It begins by saying customers are "fed up with expensive Unix/RISC solutions from Sun Microsystems, Hewlett-Packard and IBM. They're looking to move, and they want to migrate to the Intel platform. Unfortunately, because Linux is very similar to Unix, and porting applications from Unix to Linux isn't that hard, we're starting to see customers move their Unix applications to Linux on Intel platforms. I need you to make sure that as many of these customers as possible continue to migrate off of Unix, but on to Windows 2000 on Intel."
Most of the questions from readers revolved around my claim that I could log in as several different users on a single Linux desktop box and for each user run different graphical desktop environments, one of which happened to be called WindowMaker.
Many readers wondered why I would want to do such a thing. Let me assure you that I don't have a multiple personality disorder. In this case, the only reason I logged in as multiple users was to demonstrate that Unix is light-years ahead of Windows in terms of multiuser capabilities.
What concerned me most, however, was the fact that many readers asked if WindowMaker was software that lets you run Windows applications under Linux. The answer is no. There are ways to run Windows applications under Linux, but WindowMaker isn't one of them. WindowMaker is one of many X11-based window managers. Others include AfterStep, Blackbox, CDE, Enlightenment, FVWM, IceWM, sawfish, TWM and XFce. If you're familiar with X11 and have simply never heard of WindowMaker, relax. But if you don't know what a window manager is or how X11 works, your ignorance could cost your company hundreds of thousands of dollars.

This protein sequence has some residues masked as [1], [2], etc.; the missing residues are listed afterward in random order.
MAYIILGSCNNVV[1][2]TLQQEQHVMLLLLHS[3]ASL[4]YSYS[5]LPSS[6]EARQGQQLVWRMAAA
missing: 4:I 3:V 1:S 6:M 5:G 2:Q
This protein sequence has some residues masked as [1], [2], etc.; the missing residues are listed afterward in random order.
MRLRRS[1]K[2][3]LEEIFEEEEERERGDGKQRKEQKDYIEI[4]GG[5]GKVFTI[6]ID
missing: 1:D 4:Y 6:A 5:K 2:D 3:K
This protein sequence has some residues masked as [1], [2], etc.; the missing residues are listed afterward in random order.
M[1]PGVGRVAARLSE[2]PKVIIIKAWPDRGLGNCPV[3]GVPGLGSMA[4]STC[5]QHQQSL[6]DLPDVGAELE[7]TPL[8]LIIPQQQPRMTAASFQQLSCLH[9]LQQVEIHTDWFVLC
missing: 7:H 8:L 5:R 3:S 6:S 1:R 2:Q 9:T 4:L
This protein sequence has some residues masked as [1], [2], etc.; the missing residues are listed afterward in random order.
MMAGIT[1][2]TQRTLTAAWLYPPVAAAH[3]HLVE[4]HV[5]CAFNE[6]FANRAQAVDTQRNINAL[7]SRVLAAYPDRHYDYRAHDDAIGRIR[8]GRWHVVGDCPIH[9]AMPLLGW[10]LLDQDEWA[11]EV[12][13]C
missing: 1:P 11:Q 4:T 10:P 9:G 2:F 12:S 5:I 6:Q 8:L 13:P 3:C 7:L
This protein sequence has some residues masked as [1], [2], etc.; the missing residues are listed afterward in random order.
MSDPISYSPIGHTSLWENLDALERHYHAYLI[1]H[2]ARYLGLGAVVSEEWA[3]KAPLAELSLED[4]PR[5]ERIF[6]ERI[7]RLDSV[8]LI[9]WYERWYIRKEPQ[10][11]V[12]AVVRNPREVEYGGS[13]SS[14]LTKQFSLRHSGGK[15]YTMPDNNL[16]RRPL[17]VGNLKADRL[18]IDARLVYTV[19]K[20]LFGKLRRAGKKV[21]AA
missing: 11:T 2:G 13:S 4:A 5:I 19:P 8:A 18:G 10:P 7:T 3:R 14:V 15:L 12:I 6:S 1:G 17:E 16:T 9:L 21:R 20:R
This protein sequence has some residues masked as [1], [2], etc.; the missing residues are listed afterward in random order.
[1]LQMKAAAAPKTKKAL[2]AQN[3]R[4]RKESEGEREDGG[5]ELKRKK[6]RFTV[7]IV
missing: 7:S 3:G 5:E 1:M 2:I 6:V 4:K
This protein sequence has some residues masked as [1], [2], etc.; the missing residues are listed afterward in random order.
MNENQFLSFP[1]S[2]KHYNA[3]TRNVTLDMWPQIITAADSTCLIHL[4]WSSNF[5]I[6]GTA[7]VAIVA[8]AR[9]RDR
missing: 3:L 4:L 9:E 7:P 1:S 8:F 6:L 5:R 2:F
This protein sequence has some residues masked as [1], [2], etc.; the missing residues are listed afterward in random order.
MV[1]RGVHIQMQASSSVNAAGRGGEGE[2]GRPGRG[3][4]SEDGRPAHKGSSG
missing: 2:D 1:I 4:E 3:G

X11 is essentially a graphical user interface library, but don't make the mistake of thinking it's anything like Win32. X11 and the Win32 application programming interface are as different as night and hot. They're not even similar enough to deserve a comparison like night and day or cold and hot.
There are two key differences. First, X11 is as bare-bones as you can get. X11 doesn't do icons, task bars, resizable windows or anything else. If you want those features, you need to add a window manager like WindowMaker to X11. If you want to drag and drop components from one application to another, you also need to add a desktop environment like KDE or Gnome.
The above description makes X11 sound pretty useless, but nothing could be further from the truth. The secret value of X11 is that it's a client-server user interface library. The only tricky part to remember is that the client and server are located in reverse order of where you'd expect them to be. In other words, your local keyboard, mouse and display are handled by the X11 server. A typical example of an X11 client would be a word processor such as KWord, which I'm using right now.
The power of X11 is that you can run applications like KWord on your local machine or on a remote server and it will look and behave exactly the same either way. You don't have to rewrite the application to add remote access as a feature. There are no registry entries to fudge in order to prevent it from overwriting someone else's settings. And you can run as many local and remote applications as you want, side-by-side.
So why is it important for you to know all this? Because if you migrate from Unix to Linux, you'll still have the features of X11. If you migrate from Unix to Windows 2000, you'll lose these features because Microsoft's standard client access licences allow you to run only local applications. If you want to run any applications remotely, it will cost you an additional $US2669 for every 20 users.
In short, you can keep all your features, migrate five servers to Windows 2000 Advanced Server and install Windows XP Professional on 250 clients for about $US133,000, not including hardware or service contracts. Or you can migrate five servers and 250 clients to Linux for anywhere between $US1 and $US200, not including hardware or service contracts. Gosh, Brian, I can hardly wait to see how your next leaked memo addresses that difference.